In 1970, after a number of years at Liverpool University, Olive Banks was appointed as Reader in the Sociology Department at the University of Leicester. Three years later she was awarded a chair, becoming the University’s first female professor.

A graduate of LSE who had left school at 16, Olive concentrated on the new field of sociology of education, publishing her first book in 1955. She later published her 1965 textbook, simply called The Sociology of Education, and her acclaimed 1981 work Faces of Feminism. She passed away in 2006.

Her portrait has been painted by Elizabeth Emma Tooth, a Derbyshire-based portrait artist with an outstanding catalogue of works to her name. Her work is featured in many public galleries and collections across the world including the UK, France, Iceland, Germany, North America and South Africa.

In 1958, students who had spent three years studying at University College Leicester received their degrees in the first graduation ceremony of the newly established Leicester University. By virtue of alphabetical order, Wendy Hickling (née Baldwin) was the first ever University of Leicester graduate to cross the stage.

Wendy was an integral part of the University throughout her life. She served on the University’s two main governing bodies, Council and Court, for more than 20 years and also for 16 years served on the Convocation (predecessor to the Alumni Association). Initially working as a teacher, Wendy ran a nursery school in Leicester for 25 years and also worked for Vista, the local charity supporting blind people.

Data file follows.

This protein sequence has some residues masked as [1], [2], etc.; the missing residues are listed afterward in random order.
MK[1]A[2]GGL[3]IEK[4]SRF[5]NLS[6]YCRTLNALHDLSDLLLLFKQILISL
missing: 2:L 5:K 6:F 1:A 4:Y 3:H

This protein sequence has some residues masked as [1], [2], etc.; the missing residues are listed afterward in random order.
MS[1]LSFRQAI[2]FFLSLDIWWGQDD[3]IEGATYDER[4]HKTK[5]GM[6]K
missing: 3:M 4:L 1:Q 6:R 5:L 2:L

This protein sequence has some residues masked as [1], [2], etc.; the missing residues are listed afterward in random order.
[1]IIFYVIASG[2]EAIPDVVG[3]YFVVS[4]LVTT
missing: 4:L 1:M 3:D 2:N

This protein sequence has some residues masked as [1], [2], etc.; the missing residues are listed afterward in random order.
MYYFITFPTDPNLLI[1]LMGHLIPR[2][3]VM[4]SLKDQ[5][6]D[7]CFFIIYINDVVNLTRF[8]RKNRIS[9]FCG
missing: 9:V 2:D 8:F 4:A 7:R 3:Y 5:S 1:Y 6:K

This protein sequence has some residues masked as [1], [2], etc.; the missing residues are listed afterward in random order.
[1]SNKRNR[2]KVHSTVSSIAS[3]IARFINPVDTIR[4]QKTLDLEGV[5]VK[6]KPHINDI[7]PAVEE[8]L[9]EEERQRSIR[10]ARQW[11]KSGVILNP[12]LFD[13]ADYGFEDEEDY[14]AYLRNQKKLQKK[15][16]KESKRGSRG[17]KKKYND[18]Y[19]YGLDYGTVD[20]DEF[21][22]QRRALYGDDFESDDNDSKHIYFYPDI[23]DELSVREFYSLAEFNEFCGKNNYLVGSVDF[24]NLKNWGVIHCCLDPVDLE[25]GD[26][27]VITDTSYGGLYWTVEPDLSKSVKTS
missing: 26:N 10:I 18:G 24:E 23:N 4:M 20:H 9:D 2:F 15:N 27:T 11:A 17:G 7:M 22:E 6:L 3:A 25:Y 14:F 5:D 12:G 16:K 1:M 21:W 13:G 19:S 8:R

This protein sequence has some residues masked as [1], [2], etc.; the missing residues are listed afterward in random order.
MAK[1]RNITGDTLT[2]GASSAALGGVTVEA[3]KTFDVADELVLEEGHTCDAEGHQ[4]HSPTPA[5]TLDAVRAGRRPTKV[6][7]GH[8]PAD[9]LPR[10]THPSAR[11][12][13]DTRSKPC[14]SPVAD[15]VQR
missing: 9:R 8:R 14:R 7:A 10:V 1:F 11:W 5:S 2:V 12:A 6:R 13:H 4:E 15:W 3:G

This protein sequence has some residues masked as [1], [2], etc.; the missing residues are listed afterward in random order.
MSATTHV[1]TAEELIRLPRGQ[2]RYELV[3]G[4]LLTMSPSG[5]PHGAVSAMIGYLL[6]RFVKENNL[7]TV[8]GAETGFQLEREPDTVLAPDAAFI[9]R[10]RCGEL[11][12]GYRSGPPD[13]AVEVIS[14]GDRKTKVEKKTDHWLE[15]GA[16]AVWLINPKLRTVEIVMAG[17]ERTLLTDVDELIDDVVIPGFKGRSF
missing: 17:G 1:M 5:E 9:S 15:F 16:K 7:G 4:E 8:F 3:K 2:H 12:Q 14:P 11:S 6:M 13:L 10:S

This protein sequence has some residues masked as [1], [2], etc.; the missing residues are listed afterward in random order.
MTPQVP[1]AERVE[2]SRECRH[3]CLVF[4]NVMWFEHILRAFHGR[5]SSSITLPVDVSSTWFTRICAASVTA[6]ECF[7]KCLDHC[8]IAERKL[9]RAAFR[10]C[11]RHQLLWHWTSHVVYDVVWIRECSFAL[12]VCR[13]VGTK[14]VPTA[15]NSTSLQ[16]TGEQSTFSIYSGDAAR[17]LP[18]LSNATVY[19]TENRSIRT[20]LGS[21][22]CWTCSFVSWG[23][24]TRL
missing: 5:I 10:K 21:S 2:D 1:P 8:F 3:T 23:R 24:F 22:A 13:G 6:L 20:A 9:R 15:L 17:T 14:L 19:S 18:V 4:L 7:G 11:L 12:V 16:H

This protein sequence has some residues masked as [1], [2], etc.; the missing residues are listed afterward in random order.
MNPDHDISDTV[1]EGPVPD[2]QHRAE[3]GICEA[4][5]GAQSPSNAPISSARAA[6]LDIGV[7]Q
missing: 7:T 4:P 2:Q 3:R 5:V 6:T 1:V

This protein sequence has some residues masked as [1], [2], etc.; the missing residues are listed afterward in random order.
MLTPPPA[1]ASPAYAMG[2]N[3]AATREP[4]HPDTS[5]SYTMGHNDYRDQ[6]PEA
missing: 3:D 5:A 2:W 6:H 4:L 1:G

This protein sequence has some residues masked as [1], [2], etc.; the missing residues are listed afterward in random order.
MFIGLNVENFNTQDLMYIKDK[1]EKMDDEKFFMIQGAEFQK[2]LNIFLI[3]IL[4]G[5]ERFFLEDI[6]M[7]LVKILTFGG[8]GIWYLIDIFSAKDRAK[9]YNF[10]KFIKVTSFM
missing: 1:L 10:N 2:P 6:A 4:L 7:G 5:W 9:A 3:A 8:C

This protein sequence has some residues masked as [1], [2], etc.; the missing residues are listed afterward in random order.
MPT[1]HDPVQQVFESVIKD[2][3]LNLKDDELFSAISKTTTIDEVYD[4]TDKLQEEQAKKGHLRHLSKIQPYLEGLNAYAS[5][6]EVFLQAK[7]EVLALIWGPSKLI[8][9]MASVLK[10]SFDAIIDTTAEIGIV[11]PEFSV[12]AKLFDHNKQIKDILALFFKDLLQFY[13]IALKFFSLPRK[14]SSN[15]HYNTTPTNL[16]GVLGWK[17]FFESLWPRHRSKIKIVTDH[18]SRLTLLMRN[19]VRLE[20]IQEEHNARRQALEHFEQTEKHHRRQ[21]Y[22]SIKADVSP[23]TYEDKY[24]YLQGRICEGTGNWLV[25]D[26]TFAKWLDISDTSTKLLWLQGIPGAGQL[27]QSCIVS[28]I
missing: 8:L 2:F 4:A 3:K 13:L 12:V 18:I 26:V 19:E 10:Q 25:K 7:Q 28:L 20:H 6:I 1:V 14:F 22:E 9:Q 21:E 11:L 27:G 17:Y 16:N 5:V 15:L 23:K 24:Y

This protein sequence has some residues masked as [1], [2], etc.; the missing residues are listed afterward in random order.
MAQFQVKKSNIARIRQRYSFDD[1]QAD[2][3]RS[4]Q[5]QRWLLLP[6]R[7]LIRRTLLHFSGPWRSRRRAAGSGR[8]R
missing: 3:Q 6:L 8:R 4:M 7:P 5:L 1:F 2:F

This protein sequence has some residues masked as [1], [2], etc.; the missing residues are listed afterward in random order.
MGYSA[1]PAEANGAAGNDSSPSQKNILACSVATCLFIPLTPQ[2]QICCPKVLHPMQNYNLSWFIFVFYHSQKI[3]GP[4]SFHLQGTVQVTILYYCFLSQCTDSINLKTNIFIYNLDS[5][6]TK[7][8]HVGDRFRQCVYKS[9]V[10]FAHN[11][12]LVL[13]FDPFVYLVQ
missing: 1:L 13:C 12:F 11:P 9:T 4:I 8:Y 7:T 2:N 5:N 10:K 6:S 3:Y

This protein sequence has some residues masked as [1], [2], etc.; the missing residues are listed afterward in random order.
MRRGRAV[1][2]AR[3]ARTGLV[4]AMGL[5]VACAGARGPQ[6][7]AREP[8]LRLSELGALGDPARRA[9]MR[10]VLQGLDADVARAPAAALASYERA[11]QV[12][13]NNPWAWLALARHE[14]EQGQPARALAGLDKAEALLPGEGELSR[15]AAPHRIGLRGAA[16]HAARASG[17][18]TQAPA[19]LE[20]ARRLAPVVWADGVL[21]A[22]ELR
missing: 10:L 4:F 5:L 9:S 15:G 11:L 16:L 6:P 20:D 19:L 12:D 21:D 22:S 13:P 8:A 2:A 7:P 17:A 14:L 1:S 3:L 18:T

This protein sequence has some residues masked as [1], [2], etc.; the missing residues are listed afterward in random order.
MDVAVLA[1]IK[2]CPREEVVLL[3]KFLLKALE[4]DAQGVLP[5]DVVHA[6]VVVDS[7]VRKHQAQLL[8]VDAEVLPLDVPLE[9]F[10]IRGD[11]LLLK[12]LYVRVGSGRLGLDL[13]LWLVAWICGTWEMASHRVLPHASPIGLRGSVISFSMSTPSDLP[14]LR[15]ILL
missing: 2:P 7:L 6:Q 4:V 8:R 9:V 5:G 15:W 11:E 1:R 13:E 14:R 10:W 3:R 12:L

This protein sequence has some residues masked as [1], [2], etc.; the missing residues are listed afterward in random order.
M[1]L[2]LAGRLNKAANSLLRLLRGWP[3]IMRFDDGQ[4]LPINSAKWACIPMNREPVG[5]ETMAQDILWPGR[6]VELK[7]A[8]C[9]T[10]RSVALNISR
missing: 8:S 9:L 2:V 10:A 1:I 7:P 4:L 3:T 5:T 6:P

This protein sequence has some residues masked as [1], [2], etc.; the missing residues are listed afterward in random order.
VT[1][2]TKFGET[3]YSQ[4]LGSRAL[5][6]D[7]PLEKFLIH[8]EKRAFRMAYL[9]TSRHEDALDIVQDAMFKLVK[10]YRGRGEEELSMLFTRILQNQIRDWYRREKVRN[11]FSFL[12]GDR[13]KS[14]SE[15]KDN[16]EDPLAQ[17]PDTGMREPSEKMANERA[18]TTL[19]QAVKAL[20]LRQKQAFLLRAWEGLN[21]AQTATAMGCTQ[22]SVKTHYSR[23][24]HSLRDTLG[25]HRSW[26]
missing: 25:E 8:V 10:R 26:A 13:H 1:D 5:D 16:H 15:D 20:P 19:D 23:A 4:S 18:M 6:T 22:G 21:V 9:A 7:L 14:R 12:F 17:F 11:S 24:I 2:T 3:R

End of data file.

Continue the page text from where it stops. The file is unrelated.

In 1998, Wendy Hickling received an Honorary Doctorate of Laws and in 2008 she was named a Distinguished Honorary Fellow – the highest honour which the University can bestow. She passed away in May 2017, after a lifetime of devoted service to University and city.

Her portrait has been painted by Rebecca Foster, a London based artist whose work is focused on contemporary portraiture. Her recent solo show of portraits exploring modern masculinity was an overwhelming success and she is currently showing work in a group exhibition focused on female creativity.

Events at the University of Leicester to mark International Women’s Day will be taking place across the whole week from 5 – 9 March and will shine a light on the challenges that women face in all walks of life.  Through these events, the hope is that staff and students will come together to recognise gender inequalities that exist whilst celebrating the significant achievements of women.

Dr Williams added: “International Women’s Day is a time to reflect on progress that has been made, continue to call for change but also to celebrate those women who are determined to make a difference. Our events over the week of International Women’s Day all celebrate those women who have or still are making a difference. We hope that you are able to come along to one or more of the events that colleagues have organised that demonstrate their passion to #pressforprogress.”

More information on International Women’s Day at University of Leicester: www.le.ac.uk/iwd